So, its the nicest day so far this year and I had to spend most of it cooped up in a residences common room being taught to think critically about my (and other people's) writing. Yes, it was time for more Transitions (the university's professional skills training course for postgraduate researchers). I shouldn't really complain though, as this block (spanned over yesterday and today) was quite a lot more useful than the first one (which was just fun).

We discussed the content and style of thesis writing which was very enlightening. I was all pent up with the worry of having to write some beautiful epic summoning every ounce of style I could. But it seems that coherence of argument takes precedence over quality of writing. Thats very reassuring!

We also looked at effective reading of articles and books which was quite interesting, though most of the content was just common sense - "skimming" and "scanning" for structure and keywords, reading with questions in mind and writing rough response afterwards.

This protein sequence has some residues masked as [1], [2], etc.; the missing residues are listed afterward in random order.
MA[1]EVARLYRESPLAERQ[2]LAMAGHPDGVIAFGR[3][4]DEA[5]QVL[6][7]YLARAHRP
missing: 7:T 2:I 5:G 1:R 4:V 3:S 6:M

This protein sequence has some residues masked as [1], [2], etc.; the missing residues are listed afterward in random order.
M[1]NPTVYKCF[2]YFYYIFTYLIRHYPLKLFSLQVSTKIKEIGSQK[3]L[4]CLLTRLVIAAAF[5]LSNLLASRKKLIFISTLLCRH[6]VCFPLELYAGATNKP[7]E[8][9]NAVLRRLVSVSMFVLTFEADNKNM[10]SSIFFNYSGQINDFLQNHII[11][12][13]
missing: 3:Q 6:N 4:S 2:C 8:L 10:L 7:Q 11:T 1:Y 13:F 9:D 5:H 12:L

Despite having said of the first block that it was interesting to work with a full cross-section of disciplines, I think that working with just arts and humanities students here was quite helpful. It meant that we could, for example, disregard the distinction between very empirically based studies when examining articles and focus more on opinion and philosophical concerns. Though, of course, the social scientists have a strong emphasis on methodology and results.

I've come back upstairs to find the KDE laptop monitor broken which teh annoying as I rely on it to make my processor fan be quiet by setting the performance profile to conservative. But I found the relevant command which I'll need until KDE laptop daemon is fixed and I've put it in a script called

echo -n "conservative" > /sys/devices/system/cpu/cpu0/cpufreq/scaling_governor

Ah, silence.